Commentary on Political Economy

Friday, 25 September 2020

 Trump’s TikTok deal would only make the problem worse

The TikTok logo and the U.S. flag. (Florence Lo/Reuters)
Opinion by Josh Rogin
September 25 at 8:33 am AET
President Trump correctly identified the problem presented by Chinese social media app TikTok. But his treasury secretary’s proposed solution does little to protect national security and would establish a terrible precedent in the larger fight to protect Americans’ privacy and freedom of speech from malign Chinese influence.
Chinese tech tools susceptible to Chinese government control and abuse are deeply embedded in the lives of millions of Americans, and that presents a real national security risk. To many, President Trump’s Aug. 6 executive orders announcing severe restrictions on TikTok, owned by Chinese tech giant ByteDance, and WeChat, owned by Chinese tech giant Tencent, seemed like election season China-bashing and a first step toward Chinese-style control of the Internet. For the national security community, curbing the proliferation of apps that are devouring Americans’ private information (under owners who aren’t in a position to disobey Chinese government orders) is long overdue.
While Trump’s national security officials were responsible for elevating the problem, Treasury Secretary Steven Mnuchin chairs the Committee on Foreign Investment in the United States, which must approve any deal. When Mnuchin personally took over the negotiations, the administration’s focus changed from solving the national security problem to coming up with a political and financial win. The latest version of the TikTok deal’s details, which the two sides dispute, solves little and could make the problem worse.
According to the latest reports, ByteDance has agreed to partner with Oracle and Walmart to create a U.S.-based company called TikTok Global, which would be majority-owned by U.S. investors and eventually go public on a U.S. exchange. The U.S. companies would be responsible for protecting the data of U.S. users. ByteDance investors would hold a minority stake.
There are glaring problems with the deal itself. It’s unclear whether TikTok’s algorithm is part of the deal, who would control the app and what “control” even means. The Chinese government has yet to sign off. ByteDance is challenging Trump’s executive order in U.S. courts, so far successfully. Trump has demanded a payoff to the U.S. government he called “key money” — described by others as a $5 billion “education fund” — which ByteDance said it was unaware of.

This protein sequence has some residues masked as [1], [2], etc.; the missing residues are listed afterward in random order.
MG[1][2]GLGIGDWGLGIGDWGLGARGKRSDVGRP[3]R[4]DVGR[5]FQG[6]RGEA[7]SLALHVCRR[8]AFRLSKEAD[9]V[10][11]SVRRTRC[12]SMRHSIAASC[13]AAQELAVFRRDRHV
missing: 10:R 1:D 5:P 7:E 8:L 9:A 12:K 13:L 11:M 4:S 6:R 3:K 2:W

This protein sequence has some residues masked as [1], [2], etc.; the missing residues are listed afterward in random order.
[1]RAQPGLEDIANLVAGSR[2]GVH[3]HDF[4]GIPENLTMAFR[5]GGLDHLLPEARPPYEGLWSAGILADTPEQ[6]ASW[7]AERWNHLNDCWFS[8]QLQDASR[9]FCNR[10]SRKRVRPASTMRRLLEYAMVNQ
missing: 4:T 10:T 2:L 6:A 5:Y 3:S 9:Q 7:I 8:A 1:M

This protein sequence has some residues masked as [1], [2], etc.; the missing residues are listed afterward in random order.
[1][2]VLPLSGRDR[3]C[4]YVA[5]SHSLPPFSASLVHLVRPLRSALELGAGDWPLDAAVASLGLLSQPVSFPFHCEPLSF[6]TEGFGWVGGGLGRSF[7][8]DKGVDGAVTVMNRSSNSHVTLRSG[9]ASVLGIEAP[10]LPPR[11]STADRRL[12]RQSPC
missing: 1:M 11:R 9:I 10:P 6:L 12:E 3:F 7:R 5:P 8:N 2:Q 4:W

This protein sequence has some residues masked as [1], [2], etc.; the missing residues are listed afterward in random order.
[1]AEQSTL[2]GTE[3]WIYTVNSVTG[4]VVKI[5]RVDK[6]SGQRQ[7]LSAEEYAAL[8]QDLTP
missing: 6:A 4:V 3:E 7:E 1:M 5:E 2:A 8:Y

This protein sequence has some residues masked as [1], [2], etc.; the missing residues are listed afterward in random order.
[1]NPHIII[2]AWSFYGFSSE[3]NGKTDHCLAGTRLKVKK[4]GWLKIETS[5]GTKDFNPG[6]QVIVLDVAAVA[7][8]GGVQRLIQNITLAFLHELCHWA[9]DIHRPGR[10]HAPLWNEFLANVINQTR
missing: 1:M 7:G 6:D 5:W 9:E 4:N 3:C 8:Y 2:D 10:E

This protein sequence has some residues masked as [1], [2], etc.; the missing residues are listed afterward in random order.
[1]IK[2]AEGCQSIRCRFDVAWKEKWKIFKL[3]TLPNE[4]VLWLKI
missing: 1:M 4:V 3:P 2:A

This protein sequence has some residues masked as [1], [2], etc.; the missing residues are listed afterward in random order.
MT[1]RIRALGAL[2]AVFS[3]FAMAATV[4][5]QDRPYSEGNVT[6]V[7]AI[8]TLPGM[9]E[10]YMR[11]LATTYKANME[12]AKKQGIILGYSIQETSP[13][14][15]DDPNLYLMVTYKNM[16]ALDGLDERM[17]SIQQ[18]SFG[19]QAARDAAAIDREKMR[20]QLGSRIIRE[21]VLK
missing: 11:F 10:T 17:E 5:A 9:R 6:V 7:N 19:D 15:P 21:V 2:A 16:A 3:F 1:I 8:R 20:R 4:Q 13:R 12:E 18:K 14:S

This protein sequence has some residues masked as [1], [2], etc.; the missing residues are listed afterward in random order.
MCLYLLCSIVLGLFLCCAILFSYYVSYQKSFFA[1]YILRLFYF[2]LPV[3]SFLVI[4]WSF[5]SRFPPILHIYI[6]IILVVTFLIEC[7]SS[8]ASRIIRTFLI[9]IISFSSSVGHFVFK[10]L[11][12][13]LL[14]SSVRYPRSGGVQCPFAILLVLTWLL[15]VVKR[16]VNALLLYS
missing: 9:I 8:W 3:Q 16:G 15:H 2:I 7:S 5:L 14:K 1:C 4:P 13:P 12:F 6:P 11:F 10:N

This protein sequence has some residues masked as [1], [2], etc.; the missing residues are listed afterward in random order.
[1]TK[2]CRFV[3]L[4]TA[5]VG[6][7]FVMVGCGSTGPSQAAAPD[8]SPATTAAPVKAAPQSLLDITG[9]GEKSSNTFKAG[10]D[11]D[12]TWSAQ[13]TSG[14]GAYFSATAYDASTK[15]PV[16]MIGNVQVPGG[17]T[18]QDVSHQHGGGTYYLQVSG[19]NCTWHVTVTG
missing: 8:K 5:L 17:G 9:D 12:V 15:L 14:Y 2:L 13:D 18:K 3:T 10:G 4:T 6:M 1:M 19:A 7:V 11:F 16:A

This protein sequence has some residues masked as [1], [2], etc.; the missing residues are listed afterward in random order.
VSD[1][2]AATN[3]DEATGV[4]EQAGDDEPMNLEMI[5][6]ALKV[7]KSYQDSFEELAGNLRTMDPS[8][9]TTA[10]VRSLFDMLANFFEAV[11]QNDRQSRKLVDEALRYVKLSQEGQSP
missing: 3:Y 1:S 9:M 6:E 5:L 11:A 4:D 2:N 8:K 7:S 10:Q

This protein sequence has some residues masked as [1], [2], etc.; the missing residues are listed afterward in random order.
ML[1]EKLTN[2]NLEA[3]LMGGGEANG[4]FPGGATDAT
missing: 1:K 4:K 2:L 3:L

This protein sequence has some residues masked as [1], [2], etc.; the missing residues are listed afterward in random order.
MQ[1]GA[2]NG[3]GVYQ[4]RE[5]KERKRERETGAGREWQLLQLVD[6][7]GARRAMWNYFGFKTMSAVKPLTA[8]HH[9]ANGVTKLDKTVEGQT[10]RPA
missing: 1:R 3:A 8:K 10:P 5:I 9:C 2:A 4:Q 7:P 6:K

“The Chinese at least have a plan when they shake down companies, but there’s no plan here. There’s just a headline,” said Derek Scissors, resident scholar at the American Enterprise Institute. “We’ve imported from China the idea that corporations are to be used as political tools, but we are doing it badly.”
Setting aside the ad hoc and incompetent process, the basic structure of the deal is its biggest flaw. Even if the data could be protected, the deal doesn’t address TikTok’s bigger problems. TikTok has been repeatedly caught copying text from millions of iPhones, which is a spying issue. TikTok has also been repeatedly caught censoring content critical of Beijing’s human rights abuses, which is a free-speech issue. ByteDance has denied these practices continue and denies it is susceptible to Chinese government abuse.
But the evidence is overwhelming that the Chinese government uses Chinese tech companies not just to collect Americans’ data but also to shape our information space without our knowledge. TikTok and WeChat are part of Beijing’s efforts to advance its influence on U.S. phone and computer screens.
Chinese officials have long used data from Chinese tech companies to feed algorithms to monitor, influence and repress their own people. Now they are building the capability to do it to Americans, and that must be stopped. And TikTok is a minor challenge when compared with WeChat, which is tied into personal financial and payment systems and is used for communication by millions of Chinese Americans.
“The competition in the tech sphere over such core values as free expression and privacy requires that democracies vigorously defend principles of transparency and democratic accountability,” said Christopher Walker, vice president for studies and analysis at the National Endowment for Democracy. “All-encompassing global platforms such as WeChat and TikTok are a part of this equation.”
This doesn’t mean the United States should ban every Chinese app forever or build a balkanized Internet like Beijing has done. We can’t become the thing we are fighting. But the U.S. government must focus on establishing principles for foreign tech companies to follow, not demand payoffs and ad hoc arrangements. And if the Treasury Department must be in charge, then the treasury secretary must put national security ahead of filling Wall Street’s coffers.
The Trump administration has done the country a service by waking up regular Americans to the true and important idea that China’s tech companies are instruments of the Chinese Communist Party’s strategy against our values and our interests and that we must respond. Perhaps the next administration will respond in a way that actually solves the problem.

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